My greatest mistakes and achievements as a gamemaster seem to occur more frequently in stituations outside of my gaming norm. For example, when I GM at a convention I notice that I have to focus more on reading the player’s motivation, because often that person and I have just met. When I run a new system I tend to push myself harder on understanding the rules better, because I am not familiar enough with how the game plays to know which rules are going to come up frequently during play. Being in strange new gaming “territory” not only increases my focus on the game, but it gives me something to compare my regular games to so that I can improve upon the skills that I regularly use when GMing.

If you are happy with your current game, RPG system, or group of players you do not have to ditch them to stretch your gaming muscles in new ways. The purpose of trying a new system, or playing with a new group from time-to-time should never be done for the purpose of replacing something that works (if it does not work you have another issue entirely).

The purpose of doing something different is to establish different experiences that you may reference when GMing your regular game. I arrange events at my local game shop that are open to the public for the purpose of challenging myself as a GM. I am preparing to run one or two events where the players will bring in characters from games that fell apart for whatever reason, and we will convert those characters into Fudge characters. I will then run an adventure that I have prepared with no idea what kind of PCs will be playing in it. This could be seen as GM lunacy, and I do risk running a very bad event, but regardless of the outcome I know that I will learn something as a GM by challenging myself in this way.

Yes I am using the Fudge system, one of my favorites, but I’ve never used it in this way before. I have never tried to run a game where the characters Green Lantern, Gandalf, and Hello Kitty all arrive at the last minute unannounced and expect to be entertained. I am also planning games with systems that I have never GMed before, or even played for that matter, because experiencing these new games will help me understand what I like and dislike with my regular games.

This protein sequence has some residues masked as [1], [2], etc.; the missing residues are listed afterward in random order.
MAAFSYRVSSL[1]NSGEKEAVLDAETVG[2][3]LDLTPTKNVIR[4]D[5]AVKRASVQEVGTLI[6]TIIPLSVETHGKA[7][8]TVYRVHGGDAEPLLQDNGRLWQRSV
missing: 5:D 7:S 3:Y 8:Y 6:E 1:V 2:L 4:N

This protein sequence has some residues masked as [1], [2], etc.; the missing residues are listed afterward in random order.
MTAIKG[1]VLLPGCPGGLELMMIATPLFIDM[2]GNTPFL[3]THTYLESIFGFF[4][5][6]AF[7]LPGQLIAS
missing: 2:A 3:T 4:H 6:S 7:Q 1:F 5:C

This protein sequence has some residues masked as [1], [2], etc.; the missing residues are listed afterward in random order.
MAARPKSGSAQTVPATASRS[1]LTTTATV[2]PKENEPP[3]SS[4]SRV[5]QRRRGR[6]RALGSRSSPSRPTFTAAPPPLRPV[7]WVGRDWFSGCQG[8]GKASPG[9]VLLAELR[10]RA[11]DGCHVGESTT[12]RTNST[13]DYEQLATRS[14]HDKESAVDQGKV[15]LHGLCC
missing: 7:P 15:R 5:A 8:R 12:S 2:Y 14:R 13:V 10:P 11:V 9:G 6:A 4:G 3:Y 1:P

Our brains are great at two things: noticing changes, and running routines. If you have been using the same system, playing with the same players, and playing the same setting for a long period of time you have established some routines. Great! Nothing is wrong with that, but you might also be taking some aspects of your game for granted without even realizing it. By stepping out of your comfort zone and breaking aways from your routine you might learn of ways to improve that same routine once you return to it.

To sum up I once had a Kung Fu instructor who would stay late to observe the beginner’s class despite his shift being over. Curious I asked why he did so. Was he looking for mistakes and wanted to make sure the junior instructors corrected bad habits early? I was a bit surprised when he responded with “I learn a lot from the students who don’t know the practice yet. They show me different ways of doing things that I have taken for granted.” He did not ditch his years of physcial conditioning and training in order to adopt what he had observed, but he did question his way of doing things in a very productive manner. He was learning through observation what someone does naturally as opposed to what someone does after conditioning. This made him a better instructor because he understood what a beginner would do versus what an experienced student would do in the same situation.

So take a break from your routine and push yourself with a new GMing challenge. You can always return to your regular game, but you might return better prepared for it!

That is my opinion on the matter. What is yours? Do you take on new GMing challenges, or do you prefer building upon your established game? Leave your comments below to share with others. And remember that the GM is a player too. Have fun with it!